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Baby Tate On BBLs, Self-Love & Making Music For Black Women

It’s summertime, so you know what that means: the girls are serving curves and confidence at the pool, the beach, and the cookout. Sadly, this also means folks are out here offering unsolicited body commentary at the grill and in the DMs. A word of caution: Baby Tate isn’t tolerating any slick talk about her shape. Don’t try her. The energetic performer told you how she gets down in her petty anthem, “Pedi.” She’s the type of chick to take a screenshot and send it to your mother. 
The daughter of soul singer Dionne Farris grew up as an “extremely small, very skinny” kid with enough aunties and grandmas telling her, “Child, you need to eat something. Put some cornbread on that body.”
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It got to the point that the “Dancing Queen” rapper prayed for a fatty. She even chugged Ensures in college, but nothing worked. “Around 23, I just started to fill out. I was like, ‘Okay, I’m feeling this. I’m into it.’ And then 2020 hit and I was in the house—eating,” says the ATL head-turner. “I was cooking so much that I ended up gaining a lot of weight, which at the time, I had no problem with.”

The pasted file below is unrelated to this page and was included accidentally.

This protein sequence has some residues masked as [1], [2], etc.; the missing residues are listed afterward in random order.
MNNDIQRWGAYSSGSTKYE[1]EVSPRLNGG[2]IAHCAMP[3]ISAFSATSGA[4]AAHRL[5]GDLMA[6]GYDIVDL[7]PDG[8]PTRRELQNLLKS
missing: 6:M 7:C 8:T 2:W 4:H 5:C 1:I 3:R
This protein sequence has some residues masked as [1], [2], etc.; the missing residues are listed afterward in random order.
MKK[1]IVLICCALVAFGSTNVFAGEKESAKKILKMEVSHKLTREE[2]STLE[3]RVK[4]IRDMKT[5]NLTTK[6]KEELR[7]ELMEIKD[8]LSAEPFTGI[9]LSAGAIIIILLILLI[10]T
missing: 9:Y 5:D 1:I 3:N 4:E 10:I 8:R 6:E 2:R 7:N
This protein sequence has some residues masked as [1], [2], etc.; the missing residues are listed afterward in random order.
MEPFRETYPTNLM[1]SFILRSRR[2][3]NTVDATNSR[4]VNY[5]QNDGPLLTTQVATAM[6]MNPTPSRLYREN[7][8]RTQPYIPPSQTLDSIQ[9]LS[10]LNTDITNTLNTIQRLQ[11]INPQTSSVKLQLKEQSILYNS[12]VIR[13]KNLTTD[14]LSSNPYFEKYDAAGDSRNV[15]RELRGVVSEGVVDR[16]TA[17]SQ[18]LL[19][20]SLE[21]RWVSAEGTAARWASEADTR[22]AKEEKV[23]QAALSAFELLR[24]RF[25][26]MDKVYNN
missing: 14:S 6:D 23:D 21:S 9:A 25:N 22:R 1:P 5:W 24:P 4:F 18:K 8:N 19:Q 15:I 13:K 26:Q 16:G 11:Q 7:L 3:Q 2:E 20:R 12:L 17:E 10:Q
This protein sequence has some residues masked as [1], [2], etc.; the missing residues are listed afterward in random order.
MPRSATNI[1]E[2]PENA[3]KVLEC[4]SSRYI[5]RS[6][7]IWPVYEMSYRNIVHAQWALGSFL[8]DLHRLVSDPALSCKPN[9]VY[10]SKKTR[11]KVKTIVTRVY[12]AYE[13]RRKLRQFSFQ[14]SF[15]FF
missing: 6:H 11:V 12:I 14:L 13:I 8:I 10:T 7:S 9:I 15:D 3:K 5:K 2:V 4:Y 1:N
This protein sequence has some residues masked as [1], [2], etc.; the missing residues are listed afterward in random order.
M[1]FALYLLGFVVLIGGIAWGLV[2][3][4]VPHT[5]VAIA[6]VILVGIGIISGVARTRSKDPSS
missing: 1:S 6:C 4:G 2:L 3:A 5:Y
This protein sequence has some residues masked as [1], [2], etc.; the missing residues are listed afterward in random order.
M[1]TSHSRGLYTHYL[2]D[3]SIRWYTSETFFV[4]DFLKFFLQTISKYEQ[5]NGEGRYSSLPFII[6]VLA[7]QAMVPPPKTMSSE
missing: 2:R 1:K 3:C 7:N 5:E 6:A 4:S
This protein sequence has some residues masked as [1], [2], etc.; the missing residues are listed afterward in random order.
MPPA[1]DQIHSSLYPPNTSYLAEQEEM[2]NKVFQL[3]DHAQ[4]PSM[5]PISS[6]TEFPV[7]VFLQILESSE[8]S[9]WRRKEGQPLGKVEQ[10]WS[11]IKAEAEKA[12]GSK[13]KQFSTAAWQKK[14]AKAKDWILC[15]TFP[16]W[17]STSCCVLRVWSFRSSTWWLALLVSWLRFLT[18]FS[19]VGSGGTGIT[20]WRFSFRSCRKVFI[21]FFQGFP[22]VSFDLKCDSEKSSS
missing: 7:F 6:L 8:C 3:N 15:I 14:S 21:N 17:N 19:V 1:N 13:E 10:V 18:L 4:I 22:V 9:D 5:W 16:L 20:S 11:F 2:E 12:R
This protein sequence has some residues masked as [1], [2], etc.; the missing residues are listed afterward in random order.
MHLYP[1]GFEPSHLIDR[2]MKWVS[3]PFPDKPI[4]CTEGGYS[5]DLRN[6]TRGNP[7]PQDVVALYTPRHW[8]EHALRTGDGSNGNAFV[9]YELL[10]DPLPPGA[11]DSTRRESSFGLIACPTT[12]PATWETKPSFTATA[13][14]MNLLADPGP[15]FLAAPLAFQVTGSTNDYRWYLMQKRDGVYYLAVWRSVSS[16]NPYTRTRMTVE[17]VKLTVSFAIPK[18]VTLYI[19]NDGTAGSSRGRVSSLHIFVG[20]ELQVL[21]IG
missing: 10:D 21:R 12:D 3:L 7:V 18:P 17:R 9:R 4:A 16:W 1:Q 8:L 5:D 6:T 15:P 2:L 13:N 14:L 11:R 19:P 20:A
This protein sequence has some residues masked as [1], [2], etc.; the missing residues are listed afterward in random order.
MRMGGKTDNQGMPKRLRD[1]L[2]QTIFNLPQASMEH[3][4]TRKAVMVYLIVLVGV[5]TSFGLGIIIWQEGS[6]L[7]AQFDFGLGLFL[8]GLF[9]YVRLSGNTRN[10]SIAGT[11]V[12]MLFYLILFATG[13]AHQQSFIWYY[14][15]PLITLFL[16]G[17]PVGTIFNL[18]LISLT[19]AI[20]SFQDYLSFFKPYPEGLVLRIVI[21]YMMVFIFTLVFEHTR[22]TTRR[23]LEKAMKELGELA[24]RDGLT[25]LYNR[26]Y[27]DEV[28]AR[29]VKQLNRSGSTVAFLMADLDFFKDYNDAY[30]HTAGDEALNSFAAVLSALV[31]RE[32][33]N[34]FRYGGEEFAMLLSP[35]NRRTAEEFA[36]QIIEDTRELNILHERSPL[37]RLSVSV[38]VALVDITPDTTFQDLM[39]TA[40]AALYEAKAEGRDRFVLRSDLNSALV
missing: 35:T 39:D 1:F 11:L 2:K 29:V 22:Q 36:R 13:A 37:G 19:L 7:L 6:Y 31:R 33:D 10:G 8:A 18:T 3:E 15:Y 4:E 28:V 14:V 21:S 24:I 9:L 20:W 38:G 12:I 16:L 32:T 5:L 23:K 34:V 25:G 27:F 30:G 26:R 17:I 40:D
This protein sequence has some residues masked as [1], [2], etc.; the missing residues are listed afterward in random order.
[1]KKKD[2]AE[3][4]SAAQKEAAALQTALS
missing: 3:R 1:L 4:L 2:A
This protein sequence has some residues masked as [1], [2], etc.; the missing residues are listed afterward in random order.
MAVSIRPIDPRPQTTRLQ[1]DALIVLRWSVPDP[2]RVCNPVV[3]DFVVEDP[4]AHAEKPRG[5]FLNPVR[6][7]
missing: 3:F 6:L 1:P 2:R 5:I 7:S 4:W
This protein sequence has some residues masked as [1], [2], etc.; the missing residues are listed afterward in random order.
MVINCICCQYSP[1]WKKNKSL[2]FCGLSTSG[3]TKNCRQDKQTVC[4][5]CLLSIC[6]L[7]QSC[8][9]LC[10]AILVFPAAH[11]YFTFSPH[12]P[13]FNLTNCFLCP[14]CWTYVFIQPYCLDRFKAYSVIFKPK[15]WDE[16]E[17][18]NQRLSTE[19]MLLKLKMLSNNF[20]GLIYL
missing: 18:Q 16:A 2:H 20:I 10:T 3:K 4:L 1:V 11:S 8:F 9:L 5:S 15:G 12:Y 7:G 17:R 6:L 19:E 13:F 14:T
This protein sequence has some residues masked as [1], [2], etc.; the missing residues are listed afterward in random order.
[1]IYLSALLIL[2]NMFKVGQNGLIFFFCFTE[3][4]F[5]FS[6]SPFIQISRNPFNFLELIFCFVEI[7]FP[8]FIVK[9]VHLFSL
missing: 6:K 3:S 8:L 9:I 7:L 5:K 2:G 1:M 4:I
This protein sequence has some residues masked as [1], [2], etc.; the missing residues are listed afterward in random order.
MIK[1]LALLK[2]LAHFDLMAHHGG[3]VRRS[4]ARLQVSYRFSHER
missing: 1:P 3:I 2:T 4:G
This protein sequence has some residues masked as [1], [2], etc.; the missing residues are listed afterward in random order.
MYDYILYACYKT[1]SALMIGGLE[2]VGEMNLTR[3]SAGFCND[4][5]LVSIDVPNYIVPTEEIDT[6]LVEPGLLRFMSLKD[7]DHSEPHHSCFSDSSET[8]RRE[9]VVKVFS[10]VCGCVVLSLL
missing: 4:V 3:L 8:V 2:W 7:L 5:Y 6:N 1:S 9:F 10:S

But then random strangers on the Internet had all kinds of suggestions about how she could slim down. While finding reckless comments on social media is common, it’s an occupational hazard for women in the music industry. “Like if you care about health, let’s care about everybody’s health. Let’s care about the skinny people eating f**king McDonald’s every seven hours. Let’s not try to act like we care when we don’t. It’s fat phobia,” says the 26-year-old songwriter, annoyed that male artists don’t receive the same treatment
Noting how an online presence and music are crucial to an artist’s assent, co-host Maiya Carmichael asks, “How has social media impacted your career?”
While Baby Take is one to follow on TikTok, she doesn’t make music to get noticed on the platform. “If it goes up on TikTok, thank you, that’s amazing. But I’m not in the studio like we’ve got to get a TikTok hit,” says the multi-hyphenate artist. “I make music for myself first. I make it for Black women. I make it for people who look like me. I make it for people who don’t look like me and just want to feel good, inspired, uplifted, and empowered.” 
To hear more about Baby Tate’s thoughts on young’uns getting BBL surgery, self-love and why she left college, listen to the full episode below.
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